Friday, July 26, 2013

Common crime, Guadalajara style

It's not just drug cartels you have to worry about in Jalisco

*Updated Aug. 16*
This brutal assault occurred in a busy commercial area Thursday, July 25. Neither police nor the state prosecutor have issued any statement on the case. Passersby didn't seem particularly concerned, either.

Guadalajara -
The victim, 60, was attacked at 1:20 p.m, just after he had withdrawn 140,000 pesos ($11,200 USD) from a local bank. Although it's not visible in the video, the assailant beat the man with a handgun.

Robberies and other attacks by motoladrónes - motorcycle bandits - are common in this city. They attract little attention and are capable of making quick getaways, at times abruptly crossing median strips to reverse direction, or fleeing down sidewalks.

Police recommend that bank customers be particularly vigilant when exiting with a cash withdrawal, at any hour of the day. Street criminals frequently monitor ATM locations and wait for unsuspecting victims, even in high traffic areas like this one.

No suspects have been identified in this case, and it's doubtful that any will be.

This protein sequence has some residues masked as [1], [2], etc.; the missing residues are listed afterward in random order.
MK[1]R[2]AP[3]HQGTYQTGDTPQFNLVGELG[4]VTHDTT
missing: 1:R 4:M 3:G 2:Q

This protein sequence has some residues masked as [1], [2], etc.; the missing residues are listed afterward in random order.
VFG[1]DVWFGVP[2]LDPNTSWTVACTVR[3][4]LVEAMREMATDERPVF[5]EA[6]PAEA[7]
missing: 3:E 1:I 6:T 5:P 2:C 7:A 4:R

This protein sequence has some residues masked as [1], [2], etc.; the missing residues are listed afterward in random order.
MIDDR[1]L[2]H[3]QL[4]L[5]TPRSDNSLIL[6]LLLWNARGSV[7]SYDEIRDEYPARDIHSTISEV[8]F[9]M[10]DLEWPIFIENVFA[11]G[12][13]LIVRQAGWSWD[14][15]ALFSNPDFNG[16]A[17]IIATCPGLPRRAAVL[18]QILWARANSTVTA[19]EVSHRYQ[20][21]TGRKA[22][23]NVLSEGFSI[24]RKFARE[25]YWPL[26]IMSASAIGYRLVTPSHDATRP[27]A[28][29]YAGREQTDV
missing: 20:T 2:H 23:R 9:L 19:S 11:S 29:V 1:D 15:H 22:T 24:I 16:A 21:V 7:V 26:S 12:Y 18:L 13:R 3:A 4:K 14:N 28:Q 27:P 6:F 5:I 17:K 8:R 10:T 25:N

July 27 - This story follows up on the case. Guadalajara police say they are going to be especially vigilant for motorcycles hanging out near banks and ATM machines, of which there are thousands in the city. They believe that three men were involved in Thursday's attack: the assailant, the driver and a third person who was monitoring the bank, perhaps even inside it. By chance, police theorize, the "hawk" noticed the victim withdrawing a large sum of cash, and gave the go ahead to his compatriots. The victim, who told police that he thought he was going to die, is recovering in a hospital. He owns a business just a few blocks away, and had withdrawn the money to meet the bimonthly payroll.

July 28 - Crime with impunity, while terrorized witnesses stood by and did nothing.

Aug. 16 - Guadalajara police now say the assailants in this case almost certainly had assistance from someone inside the bank, possibly an employee. A story in the local press today reports that robbery collaborators often loiter in banks or near ATM machines, observing how much money a customer withdraws and even where he stashes it on his person. The information is then quickly relayed via cell phone or text message to confederates waiting nearby, who carry out the assault. "Soplones" colaboran en asaltos a cuentahabientes: Policía tapatía.

July 10 - In Guadalajara, 20 local gangs work with organized crime
Apr. 1 - Death toll in Guadalajara bar attacks rises to eight
Mar. 9 - Jalisco Secretary of Tourism assassinated in Guadalajara
Oct. 14, 2012 - Bus driver executions surge in Guadalajara, but why?

A common sight all over Guadalajara, and in hundreds of other Mexican cities

© MGRR 2013. All rights reserved. This article may be cited or briefly quoted with proper attribution or a hyperlink, but not reproduced without permission.

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